defending the right to innovate
Science and IP
Monopoly corrupts. Absolute monopoly corrupts absolutely.
Copyright Notice: We don't think much of copyright, so you can do what you want with the content on this blog. Of course we are hungry for publicity, so we would be pleased if you avoided plagiarism and gave us credit for what we have written. We encourage you not to impose copyright restrictions on your "derivative" works, but we won't try to stop you. For the legally or statist minded, you can consider yourself subject to a Creative Commons Attribution License.
One of the most promising areas for medical research are stem cells, and now that the Obama Administration has lifted many restrictions on their use, you would think this line of research would be booming. Not so according to Medindia which reports that there has been such a rush to patent in this area that research is in fact very difficult now.
This is really a response to "California Appeals Court ... not unfair competition", but that page comes up truncated right between the phrase "Submit Comment" and the actual submission form, which prevents me from posting this where it belongs. Please fix the bugs in your website.
It is worth noting how horrible the precedent would have been had this court ruled the other way. For instance, it would have opened the way for HBO to sue NBC, ABC, FOX, and CBS for "unfair competition" for providing a glut of free, ad-supported television content. Or imagine Aquafina suing to have the taps in your kitchen and bathroom shut off ...
[Comment at 02/02/2011 04:29 PM by Fedora Snore]
What of kind of patent is it? I need this for the term papers
[Comment at 02/05/2011 04:06 AM by Sherley]
Most Recent Comments
The right to rub smooth using a hardened steel tool with ridges Finally got around to looking at the comments, sorry for delay... Replying to Stephan: I'm sorry
at 05/08/2015 08:35 AM by Dan Dobkin
Let's See: Pallas, Pan, Patents, Persephone, Perses, Poseidon, Prometheus... Seems like a kinda bizarre proposal to me. We just need to abolish the patent system, not replace
at 04/10/2015 10:44 AM by Stephan Kinsella
The right to rub smooth using a hardened steel tool with ridges I'm a bit confused by this--even if "hired to invent" went away, that would just change the default
at 04/10/2015 10:34 AM by Stephan Kinsella
Do we need a law? @ Alexander Baker: So basically, if I copy parts of 'Titus Andronicus' to a webpage without
at 01/08/2015 08:58 PM by Sheogorath
Do we need a law? The issue is whether the crime is punished not who punishes it. If somebody robs our house we do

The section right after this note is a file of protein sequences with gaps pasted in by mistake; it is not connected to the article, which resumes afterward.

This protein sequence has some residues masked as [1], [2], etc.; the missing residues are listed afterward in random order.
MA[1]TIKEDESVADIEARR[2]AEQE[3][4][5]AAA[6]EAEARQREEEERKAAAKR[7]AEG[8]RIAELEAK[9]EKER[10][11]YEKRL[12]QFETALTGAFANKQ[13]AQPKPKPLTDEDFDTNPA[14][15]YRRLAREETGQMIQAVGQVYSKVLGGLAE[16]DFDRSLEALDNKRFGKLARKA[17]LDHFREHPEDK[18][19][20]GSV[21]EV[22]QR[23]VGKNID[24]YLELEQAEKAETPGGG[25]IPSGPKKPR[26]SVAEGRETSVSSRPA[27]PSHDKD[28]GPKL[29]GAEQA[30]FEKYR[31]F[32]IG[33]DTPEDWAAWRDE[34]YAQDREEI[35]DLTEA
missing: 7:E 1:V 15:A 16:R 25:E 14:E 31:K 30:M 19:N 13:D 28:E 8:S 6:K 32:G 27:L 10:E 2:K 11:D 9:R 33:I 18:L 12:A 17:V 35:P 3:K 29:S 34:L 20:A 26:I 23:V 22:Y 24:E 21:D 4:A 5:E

at 11/17/2014 04:48 AM by David K. Levine
Do we need a law? 1. Plagiarism most certainly is illegal, it is called "copyright infringement". One very famous
at 10/29/2014 10:49 AM by Alexander Baker
Yet another proof of the inutility of copyright. The 9/11 Commission report cost $15,000,000 to produce, not counting the salaries of the authors.
at 09/20/2014 03:19 PM by Alexander Baker
WKRP In Cincinnati - Requiem For A Masterpiece P.S. The link to Amazon's WKRP product page:
at 06/28/2014 10:03 AM by Doris
WKRP In Cincinnati - Requiem For A Masterpiece Hopefully some very good news. Shout! Factory is releasing the entire series of WKRP in Cincinnati,
at 06/28/2014 10:00 AM by Doris
What's copywritable? Go fish in court. @ Anonymous: You misunderstood my intent. I was actually trying to point out a huge but basic
at 05/05/2014 01:03 PM by Sheogorath
Rights Violations Aren't the Only Bads I hear that nonsense from pro-IP people all the
at 04/07/2014 04:47 AM by Dan McCracken
Intellectual Property Fosters Corporate Concentration Yeah, I see the discouragement of working on a patented device all the time. Great examples
at 01/13/2014 06:13 AM by Anonymous
Music without copyright Hundreds of businessmen are looking for premium quality article distribution services that can be
at 11/28/2013 05:03 PM by Stephanie Smith
at 11/28/2013 09:23 AM by Anonymous
at 11/28/2013 09:22 AM by Anonymous
Patent Lawyers Who Don't Toe the Line Should Be Punished! Moreover "the single most destructive force to innovation is patents". We'd like to unite with you
at 11/24/2013 10:48 AM by SpaceCorp Technologies
at 11/20/2013 03:18 PM by Anonymous
Does the decline in total factor productivity explain the drop in innovation? So, if our patent system was "broken," TFP of durable goods should have dropped. Conversely, since
at 11/02/2013 08:09 PM by Anonymous
Does the decline in total factor productivity explain the drop in innovation? I wondered about TFP, because I had heard that TFP was increasing. Apparently, it depends on who
at 11/02/2013 08:08 PM by Anonymous
Music without copyright I do agree with all the ideas you have presented in your post. They are very convincing and will
at 09/23/2013 07:46 AM by audience response software